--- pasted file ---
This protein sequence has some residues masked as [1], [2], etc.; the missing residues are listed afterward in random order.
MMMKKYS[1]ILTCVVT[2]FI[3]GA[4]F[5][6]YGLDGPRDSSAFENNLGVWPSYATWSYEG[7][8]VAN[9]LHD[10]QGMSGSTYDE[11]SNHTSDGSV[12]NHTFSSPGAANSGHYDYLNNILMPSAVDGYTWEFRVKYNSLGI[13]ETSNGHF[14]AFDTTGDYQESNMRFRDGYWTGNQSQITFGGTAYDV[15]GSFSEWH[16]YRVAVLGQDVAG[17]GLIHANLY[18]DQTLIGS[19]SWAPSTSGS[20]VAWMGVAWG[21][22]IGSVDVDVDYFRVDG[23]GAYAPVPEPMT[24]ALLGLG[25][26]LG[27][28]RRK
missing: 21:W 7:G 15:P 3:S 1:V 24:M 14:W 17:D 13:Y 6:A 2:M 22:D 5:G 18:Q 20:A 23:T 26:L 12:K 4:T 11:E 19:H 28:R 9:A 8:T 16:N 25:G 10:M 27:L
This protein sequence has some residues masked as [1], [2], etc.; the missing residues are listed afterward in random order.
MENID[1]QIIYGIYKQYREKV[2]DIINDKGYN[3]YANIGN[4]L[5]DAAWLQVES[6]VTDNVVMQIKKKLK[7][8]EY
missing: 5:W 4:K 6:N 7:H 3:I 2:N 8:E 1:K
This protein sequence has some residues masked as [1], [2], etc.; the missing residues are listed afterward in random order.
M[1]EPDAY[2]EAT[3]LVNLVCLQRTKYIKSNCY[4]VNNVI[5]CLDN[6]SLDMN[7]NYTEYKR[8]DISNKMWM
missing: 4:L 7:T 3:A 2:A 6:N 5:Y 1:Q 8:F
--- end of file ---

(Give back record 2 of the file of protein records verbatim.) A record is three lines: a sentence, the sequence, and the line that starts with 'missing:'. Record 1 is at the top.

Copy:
This protein sequence has some residues masked as [1], [2], etc.; the missing residues are listed afterward in random order.
MENID[1]QIIYGIYKQYREKV[2]DIINDKGYN[3]YANIGN[4]L[5]DAAWLQVES[6]VTDNVVMQIKKKLK[7][8]EY
missing: 5:W 4:K 6:N 7:H 3:I 2:N 8:E 1:K